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Revisions to The European Union’s Trade Defence Instruments

The European Commission has published legislative proposals that would make EU anti-dumping and anti-subsidy instruments more efficient and better adapted to shield EU producers from unfair practices.  Specifically, the changes would also protect producers from any risk of retaliation by exporters or exporting countries.


On 10 April 2013, the European Commission released draft proposals for amendments to the Basic Anti-Dumping and Anti-Subsidy Regulations (Regulation (EC) No 1225/2009 and Regulation (EC) 597/2009 respectively).  The legislative proposals must be approved by the Council and the European Parliament, and could then become law in 2014.   

The proposals aim to make the anti-dumping and anti-subsidy instruments more efficient and better adapted to shield EU producers from unfair practices.  Specifically, the changes would protect producers from any risk of retaliation that might prevent them from exercising their rights. 

The legislative proposals include the following main innovations:

  • Businesses will be informed about any provisional anti-dumping and anti-subsidy measures two weeks before the duties are imposed.  Similarly, if it is decided not to impose provisional measures but to instead continue the investigation, interested parties will be informed of this two weeks in advance.  Interested parties will have the opportunity to comment on the calculation of the dumping and injury margins.  The purpose of this change is to improve predictability.

  • Importers will be able to obtain a reimbursement of duties collected during an expiry review if the Commission concludes, as a result of that review, that there is no need to maintain the relevant trade defence measures.

  • The “special circumstances” under which the Commission may initiate investigations itself (ex officio) will be enlarged to include cases where there is a likely threat of retaliation by the exporters or exporting countries.  This proposal would also impose obligations on EU producers to provide the necessary information in order for the ex officio investigation to proceed.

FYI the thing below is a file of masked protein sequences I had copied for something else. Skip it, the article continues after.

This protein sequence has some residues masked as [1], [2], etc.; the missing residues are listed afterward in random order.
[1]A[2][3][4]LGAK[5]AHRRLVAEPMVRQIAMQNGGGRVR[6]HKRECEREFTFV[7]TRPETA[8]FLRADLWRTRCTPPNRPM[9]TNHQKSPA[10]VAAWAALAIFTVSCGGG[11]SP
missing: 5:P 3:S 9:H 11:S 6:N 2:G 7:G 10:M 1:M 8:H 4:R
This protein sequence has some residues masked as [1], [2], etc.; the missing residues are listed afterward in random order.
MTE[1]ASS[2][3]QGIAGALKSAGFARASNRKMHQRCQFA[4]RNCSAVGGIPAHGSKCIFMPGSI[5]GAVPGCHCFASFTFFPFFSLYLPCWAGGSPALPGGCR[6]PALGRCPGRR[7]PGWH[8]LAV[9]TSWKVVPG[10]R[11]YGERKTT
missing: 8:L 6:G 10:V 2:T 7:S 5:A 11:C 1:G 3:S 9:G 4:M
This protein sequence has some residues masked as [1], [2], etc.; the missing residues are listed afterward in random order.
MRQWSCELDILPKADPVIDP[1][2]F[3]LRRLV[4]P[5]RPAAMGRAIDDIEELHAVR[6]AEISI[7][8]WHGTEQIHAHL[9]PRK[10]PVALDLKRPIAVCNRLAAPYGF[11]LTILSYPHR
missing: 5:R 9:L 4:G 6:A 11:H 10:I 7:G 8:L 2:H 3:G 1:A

• It is proposed not to apply the “lesser duty” rule in cases of circumvention of duties, or in cases where the exporting country uses unfair subsidies or creates structured distortions in its raw material markets.

  • A number of practices resulting from European Court of Justice judgments or World Trade Organisation rulings will be codified. 

In addition, the Commission has outlined certain non-legislative proposals that would

  • Facilitate cooperation with firms and trade associations involved in investigations by extending certain deadlines during the investigation

  • Improve monitoring of trade flows

  • Allow ex-officio anti-circumvention investigations against illegal evasion of measures.

The Directorate General for Trade is also working on Guidelines for four particularly complex areas: expiry reviews, the EU interest test, calculation of the injury margin and the choice of an analogue country in investigations against non-market economy countries.

The draft Guidelines will be open to consultation for three months.  Interested parties are encouraged to submit their views. 

Aiste Slezeviciute, a trainee solicitor in the Brussels office, also contributed to this article.

© 2014 McDermott Will & Emery

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